Sociology is the systematic study of human society. Topics covered include culture, socialization, groups and organizations, social processes, community, social stratification, social change, and major institutions such as religious, economic, educational, or health care institutions, and the family. The sociological perspective will be illustrated by analyzing Canadian society in the context of the global community.
Why study Sociology at CMU?
At CMU, students are challenged to think about how their faith and beliefs are shaped by society, and about how their faith and beliefs have the potential to shape society. Knowledge of sociology helps students understand themselves, others, and the systems within which they work and live.
Why complete a minor in Sociology at CMU?
The minor requires 18 credit hours and can fit alongside a major in any field, whether in the three-year or the four-year Bachelor of Arts. The student is given the opportunity to gain a broad understanding of Sociology through the required introductory courses, and then may explore a variety of topics, according to their interest. A student can gain valuable secondary competencies, applicable in almost any vocation, but especially relevant alongside a major in Communications, Business, International Development Studies, or Peace & Conflict Transformation Studies. Careers where these skills may be applied include areas such as social welfare, criminal justice, government, research, industrial relations, and administration.
Minor within the four- or three-year Bachelor of Arts. For a degree audit form click here.
The following section contains a complete list of courses for its curriculum. For current course listings please see the Course Description section of our website.
SOCI-1010/3 Introduction to Sociology I: Analysis of the
general principles that guide human association and of
methods used in the study of social behaviour. Topics that
may be considered include: culture, ethnic groups, families,
communities, population, social stratification, crime, social
change, and institutions including economic, political, religious, and educational.
SOCI-1020/3 Introduction to Sociology II: A continued analysis of the general principles that guide human association and of methods used in the study of social behaviour. Topics that may be considered include: culture, ethnic groups, families, communities, population, social stratification, crime, social change, and institutions including economic, political, religious, and educational. Prerequisite: SOCI-1010/3.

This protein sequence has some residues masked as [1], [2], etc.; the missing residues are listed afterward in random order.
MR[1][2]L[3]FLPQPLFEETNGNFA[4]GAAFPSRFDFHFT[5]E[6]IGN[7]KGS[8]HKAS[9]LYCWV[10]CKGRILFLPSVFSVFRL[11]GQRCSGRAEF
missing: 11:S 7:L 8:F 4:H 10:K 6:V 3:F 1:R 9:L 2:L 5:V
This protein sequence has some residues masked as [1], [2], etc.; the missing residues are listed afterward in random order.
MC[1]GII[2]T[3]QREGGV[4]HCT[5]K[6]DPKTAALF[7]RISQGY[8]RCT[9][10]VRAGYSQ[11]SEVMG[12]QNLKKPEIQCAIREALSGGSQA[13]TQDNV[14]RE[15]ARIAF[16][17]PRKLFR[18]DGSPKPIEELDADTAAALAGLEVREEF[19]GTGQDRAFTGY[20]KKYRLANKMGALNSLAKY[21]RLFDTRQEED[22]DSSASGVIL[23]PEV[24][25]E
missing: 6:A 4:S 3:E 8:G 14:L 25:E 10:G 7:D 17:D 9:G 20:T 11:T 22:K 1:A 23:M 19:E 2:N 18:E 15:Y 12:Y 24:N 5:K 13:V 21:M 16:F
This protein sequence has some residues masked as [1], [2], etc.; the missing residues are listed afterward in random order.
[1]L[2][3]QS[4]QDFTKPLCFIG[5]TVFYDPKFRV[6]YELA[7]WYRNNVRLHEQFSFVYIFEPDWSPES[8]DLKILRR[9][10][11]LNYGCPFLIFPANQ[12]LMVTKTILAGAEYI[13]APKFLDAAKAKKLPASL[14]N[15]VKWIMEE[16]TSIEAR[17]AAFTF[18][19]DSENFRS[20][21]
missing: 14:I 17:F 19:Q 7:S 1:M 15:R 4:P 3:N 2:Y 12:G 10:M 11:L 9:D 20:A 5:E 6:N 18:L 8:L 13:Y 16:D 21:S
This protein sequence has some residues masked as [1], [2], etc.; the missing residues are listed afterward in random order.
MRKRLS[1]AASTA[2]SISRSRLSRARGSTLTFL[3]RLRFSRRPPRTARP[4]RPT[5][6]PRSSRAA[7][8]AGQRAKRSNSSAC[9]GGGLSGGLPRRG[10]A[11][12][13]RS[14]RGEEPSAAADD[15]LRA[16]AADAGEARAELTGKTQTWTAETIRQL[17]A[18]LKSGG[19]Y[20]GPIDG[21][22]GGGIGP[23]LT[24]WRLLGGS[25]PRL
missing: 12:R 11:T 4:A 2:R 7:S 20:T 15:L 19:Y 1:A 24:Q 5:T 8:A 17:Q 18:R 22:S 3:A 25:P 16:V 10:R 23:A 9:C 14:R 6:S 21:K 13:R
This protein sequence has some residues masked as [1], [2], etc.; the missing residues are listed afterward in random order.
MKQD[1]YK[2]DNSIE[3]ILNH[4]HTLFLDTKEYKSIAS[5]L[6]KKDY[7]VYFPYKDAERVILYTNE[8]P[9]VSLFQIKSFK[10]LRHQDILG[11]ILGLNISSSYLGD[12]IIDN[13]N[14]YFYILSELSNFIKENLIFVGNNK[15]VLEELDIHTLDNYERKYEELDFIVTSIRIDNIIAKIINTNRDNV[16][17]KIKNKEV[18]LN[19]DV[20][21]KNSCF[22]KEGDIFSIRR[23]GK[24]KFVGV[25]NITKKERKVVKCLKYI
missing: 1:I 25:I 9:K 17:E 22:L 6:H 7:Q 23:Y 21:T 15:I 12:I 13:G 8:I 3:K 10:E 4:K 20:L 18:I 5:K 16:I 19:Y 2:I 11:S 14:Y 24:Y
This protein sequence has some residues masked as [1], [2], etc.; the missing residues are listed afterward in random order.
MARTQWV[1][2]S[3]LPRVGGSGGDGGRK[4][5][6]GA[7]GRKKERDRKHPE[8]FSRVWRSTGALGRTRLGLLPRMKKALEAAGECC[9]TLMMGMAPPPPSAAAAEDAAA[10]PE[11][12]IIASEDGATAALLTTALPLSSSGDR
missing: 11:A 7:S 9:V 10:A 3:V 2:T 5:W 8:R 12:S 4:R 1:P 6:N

SOCI-2000/3 Social Welfare: Explores how economic, political, and ethical theories on society and human nature are manifested in societal responses to human need in providing social services. Includes a survey of the history of social welfare in Canada and a review of the major social welfare institutions.
SOCI-2020/3 Communities and Organizations: Examines the characteristics and interactions of communities and organizations (e.g., service, advocacy, NGOs, government agencies) in light of sociological theory. Critical attention will be devoted to structural responses to social issues such as childcare, immigration, housing, unemployment, disability, healthcare, aging, and poverty.
SOCI-2030/3 Inter-Cultural Theory and Practice: Introduces the theoretical and methodological issues in inter-cultural study. Attention will be given to cultural translation, cultural encounters between groups, concomitant cultural appropriations, cross-fertilizations, transnational influence,
identity, and resistance.
POLS/SOCI/PHIL-2600/3 Social and Political Philosophy: What is human nature? Should society be organized to reflect this? What is justice? Are states coercive by nature? How does property inform politics? What is ethical citizenship? These questions are explored through a survey of Western political thinkers including Plato, Aristotle, Machiavelli, Hobbes, Locke, Rousseau, de Gouges, Burke, Wollstonecraft, Mill, and Marx,
and by examining their contemporary legacy.
PSYC/SOCI-2700/3 Interpersonal Communication: An examination of the multilevel communication processes that underlie and support social interaction and relationship formation and change. Special attention will be given to the differences and connections between verbal and nonverbal
communication and to the rules and rituals of social interaction in everyday life. Prerequisite: PSYC-1020/3 or SOCI- 1020/3 or PCTS-1020/3.
SOCI-2950/3 Topics in Sociology: The content of this course will vary from year to year, depending on the needs of students and the interests and availability of instructors.
COMM/POLS/SOCI-3000/3 Politics, Society and Mass Media: This course examines the relationship between the mass communications media and the political and social processes in which they operate, investigating the state of research on mass media, the role of media in creating and
shaping political awareness, and in influencing human behaviour and values. Examples of topics which may be covered are: media ownership and organization patterns, media in the electoral process, the media in developing nations, the media and globalization, propaganda, media
freedom and public opinion. Prerequisite: 30 credit hours of university-level studies, including six credit hours in social science.
SOCI-3950/3 Topics in Sociology: The content of this course will vary from year to year, depending on the needs of students and the interests and availability of instructors. Prerequisite: 30 credit hours of university-level study, including SOCI-1020/3.
SOCI-4940/3 Independent Study in Sociology: A study in a specific area of Sociology under the direction of a faculty member. Prerequisites: SOCI-1020/3, an additional nine credit hours in Sociology, and a minimum of 60 credit hours of university-level studies.